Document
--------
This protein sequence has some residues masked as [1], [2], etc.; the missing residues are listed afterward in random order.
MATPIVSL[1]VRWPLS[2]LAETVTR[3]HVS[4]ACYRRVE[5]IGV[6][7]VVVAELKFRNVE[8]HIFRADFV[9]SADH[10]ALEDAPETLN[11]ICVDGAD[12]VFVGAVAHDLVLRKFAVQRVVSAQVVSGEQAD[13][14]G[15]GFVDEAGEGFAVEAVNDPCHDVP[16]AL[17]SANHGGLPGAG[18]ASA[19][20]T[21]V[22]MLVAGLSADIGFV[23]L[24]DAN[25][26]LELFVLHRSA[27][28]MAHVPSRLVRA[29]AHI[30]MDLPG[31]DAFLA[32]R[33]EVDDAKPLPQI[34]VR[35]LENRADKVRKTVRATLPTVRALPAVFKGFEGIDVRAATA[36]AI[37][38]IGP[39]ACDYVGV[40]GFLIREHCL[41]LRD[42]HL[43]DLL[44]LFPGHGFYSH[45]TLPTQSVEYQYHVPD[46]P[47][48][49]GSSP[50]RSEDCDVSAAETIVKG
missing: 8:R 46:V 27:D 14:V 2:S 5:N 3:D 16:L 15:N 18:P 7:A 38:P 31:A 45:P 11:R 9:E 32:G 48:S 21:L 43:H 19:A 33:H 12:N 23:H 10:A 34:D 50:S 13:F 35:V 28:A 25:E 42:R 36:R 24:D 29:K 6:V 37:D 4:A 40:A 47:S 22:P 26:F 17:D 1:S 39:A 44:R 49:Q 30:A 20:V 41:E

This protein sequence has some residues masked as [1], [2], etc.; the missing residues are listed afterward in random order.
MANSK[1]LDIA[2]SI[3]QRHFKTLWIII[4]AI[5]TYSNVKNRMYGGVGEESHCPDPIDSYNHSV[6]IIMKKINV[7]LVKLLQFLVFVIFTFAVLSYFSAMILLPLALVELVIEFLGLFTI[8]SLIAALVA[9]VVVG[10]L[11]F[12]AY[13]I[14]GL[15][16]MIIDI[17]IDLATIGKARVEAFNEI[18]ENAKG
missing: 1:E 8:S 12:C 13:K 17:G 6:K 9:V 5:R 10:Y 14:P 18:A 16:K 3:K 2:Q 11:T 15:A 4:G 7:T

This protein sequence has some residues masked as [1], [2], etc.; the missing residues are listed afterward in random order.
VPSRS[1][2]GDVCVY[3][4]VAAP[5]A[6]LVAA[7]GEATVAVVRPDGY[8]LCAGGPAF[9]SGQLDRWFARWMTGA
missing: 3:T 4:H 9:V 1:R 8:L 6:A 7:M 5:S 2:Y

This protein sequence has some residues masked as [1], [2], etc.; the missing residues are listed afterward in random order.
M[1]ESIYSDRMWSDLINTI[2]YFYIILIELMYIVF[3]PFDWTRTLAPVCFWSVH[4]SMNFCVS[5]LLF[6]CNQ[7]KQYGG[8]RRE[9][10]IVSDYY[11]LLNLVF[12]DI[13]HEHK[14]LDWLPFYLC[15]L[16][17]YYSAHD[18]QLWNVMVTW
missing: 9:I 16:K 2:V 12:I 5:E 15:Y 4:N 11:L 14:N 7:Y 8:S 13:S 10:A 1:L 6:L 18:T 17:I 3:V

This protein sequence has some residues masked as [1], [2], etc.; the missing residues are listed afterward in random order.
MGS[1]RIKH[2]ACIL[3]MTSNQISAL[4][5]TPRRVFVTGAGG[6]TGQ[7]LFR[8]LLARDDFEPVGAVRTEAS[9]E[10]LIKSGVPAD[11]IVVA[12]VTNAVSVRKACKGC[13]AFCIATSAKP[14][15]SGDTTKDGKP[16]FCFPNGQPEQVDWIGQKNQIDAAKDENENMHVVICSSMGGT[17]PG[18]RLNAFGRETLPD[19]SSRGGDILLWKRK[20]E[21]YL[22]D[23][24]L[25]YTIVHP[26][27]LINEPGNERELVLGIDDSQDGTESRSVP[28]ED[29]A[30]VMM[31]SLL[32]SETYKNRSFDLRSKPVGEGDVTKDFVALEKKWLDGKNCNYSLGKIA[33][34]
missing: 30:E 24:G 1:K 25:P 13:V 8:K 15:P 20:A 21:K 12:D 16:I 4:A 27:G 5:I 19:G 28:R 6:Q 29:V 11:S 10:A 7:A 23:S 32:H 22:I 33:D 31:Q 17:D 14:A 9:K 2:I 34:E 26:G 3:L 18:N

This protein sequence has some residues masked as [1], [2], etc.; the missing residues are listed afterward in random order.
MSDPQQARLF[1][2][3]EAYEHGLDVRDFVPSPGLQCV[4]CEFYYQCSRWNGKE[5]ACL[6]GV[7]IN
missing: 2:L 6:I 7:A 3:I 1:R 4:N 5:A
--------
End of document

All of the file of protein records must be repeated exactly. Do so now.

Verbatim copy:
This protein sequence has some residues masked as [1], [2], etc.; the missing residues are listed afterward in random order.
MATPIVSL[1]VRWPLS[2]LAETVTR[3]HVS[4]ACYRRVE[5]IGV[6][7]VVVAELKFRNVE[8]HIFRADFV[9]SADH[10]ALEDAPETLN[11]ICVDGAD[12]VFVGAVAHDLVLRKFAVQRVVSAQVVSGEQAD[13][14]G[15]GFVDEAGEGFAVEAVNDPCHDVP[16]AL[17]SANHGGLPGAG[18]ASA[19][20]T[21]V[22]MLVAGLSADIGFV[23]L[24]DAN[25][26]LELFVLHRSA[27][28]MAHVPSRLVRA[29]AHI[30]MDLPG[31]DAFLA[32]R[33]EVDDAKPLPQI[34]VR[35]LENRADKVRKTVRATLPTVRALPAVFKGFEGIDVRAATA[36]AI[37][38]IGP[39]ACDYVGV[40]GFLIREHCL[41]LRD[42]HL[43]DLL[44]LFPGHGFYSH[45]TLPTQSVEYQYHVPD[46]P[47][48][49]GSSP[50]RSEDCDVSAAETIVKG
missing: 8:R 46:V 27:D 14:V 2:S 5:N 3:D 16:L 15:N 18:P 7:A 38:P 31:A 45:P 11:R 9:E 32:G 48:S 21:L 43:H 19:A 33:H 12:N 23:H 10:A 34:D 50:S 13:F 35:V 28:A 25:E 42:R 36:R 24:D 29:K 6:V 37:D 4:A 40:A 47:S 22:P 26:F 17:D 1:S 39:A 44:R 49:Q 30:A 20:V 41:E

This protein sequence has some residues masked as [1], [2], etc.; the missing residues are listed afterward in random order.
MANSK[1]LDIA[2]SI[3]QRHFKTLWIII[4]AI[5]TYSNVKNRMYGGVGEESHCPDPIDSYNHSV[6]IIMKKINV[7]LVKLLQFLVFVIFTFAVLSYFSAMILLPLALVELVIEFLGLFTI[8]SLIAALVA[9]VVVG[10]L[11]F[12]AY[13]I[14]GL[15][16]MIIDI[17]IDLATIGKARVEAFNEI[18]ENAKG
missing: 1:E 8:S 12:C 13:K 17:G 6:K 9:V 5:R 10:Y 14:P 18:A 16:K 3:K 2:Q 11:T 15:A 4:G 7:T

This protein sequence has some residues masked as [1], [2], etc.; the missing residues are listed afterward in random order.
VPSRS[1][2]GDVCVY[3][4]VAAP[5]A[6]LVAA[7]GEATVAVVRPDGY[8]LCAGGPAF[9]SGQLDRWFARWMTGA
missing: 3:T 4:H 9:V 1:R 8:L 6:A 7:M 5:S 2:Y

This protein sequence has some residues masked as [1], [2], etc.; the missing residues are listed afterward in random order.
M[1]ESIYSDRMWSDLINTI[2]YFYIILIELMYIVF[3]PFDWTRTLAPVCFWSVH[4]SMNFCVS[5]LLF[6]CNQ[7]KQYGG[8]RRE[9][10]IVSDYY[11]LLNLVF[12]DI[13]HEHK[14]LDWLPFYLC[15]L[16][17]YYSAHD[18]QLWNVMVTW
missing: 9:I 16:K 2:V 12:I 5:E 15:Y 4:N 11:L 14:N 7:Y 8:S 13:S 10:A 1:L 6:L 18:T 17:I 3:V

This protein sequence has some residues masked as [1], [2], etc.; the missing residues are listed afterward in random order.
MGS[1]RIKH[2]ACIL[3]MTSNQISAL[4][5]TPRRVFVTGAGG[6]TGQ[7]LFR[8]LLARDDFEPVGAVRTEAS[9]E[10]LIKSGVPAD[11]IVVA[12]VTNAVSVRKACKGC[13]AFCIATSAKP[14][15]SGDTTKDGKP[16]FCFPNGQPEQVDWIGQKNQIDAAKDENENMHVVICSSMGGT[17]PG[18]RLNAFGRETLPD[19]SSRGGDILLWKRK[20]E[21]YL[22]D[23][24]L[25]YTIVHP[26][27]LINEPGNERELVLGIDDSQDGTESRSVP[28]ED[29]A[30]VMM[31]SLL[32]SETYKNRSFDLRSKPVGEGDVTKDFVALEKKWLDGKNCNYSLGKIA[33][34]
missing: 30:E 24:G 1:K 25:P 13:V 8:K 15:P 20:A 21:K 12:D 16:I 4:A 27:G 5:I 19:G 28:R 6:Q 29:V 11:S 10:A 7:A 23:S 32:H 22:I 33:D 31:Q 17:D 14:A 9:K 2:I 34:E 26:G 3:L 18:N

This protein sequence has some residues masked as [1], [2], etc.; the missing residues are listed afterward in random order.
MSDPQQARLF[1][2][3]EAYEHGLDVRDFVPSPGLQCV[4]CEFYYQCSRWNGKE[5]ACL[6]GV[7]IN
missing: 2:L 6:I 7:A 3:I 1:R 4:N 5:A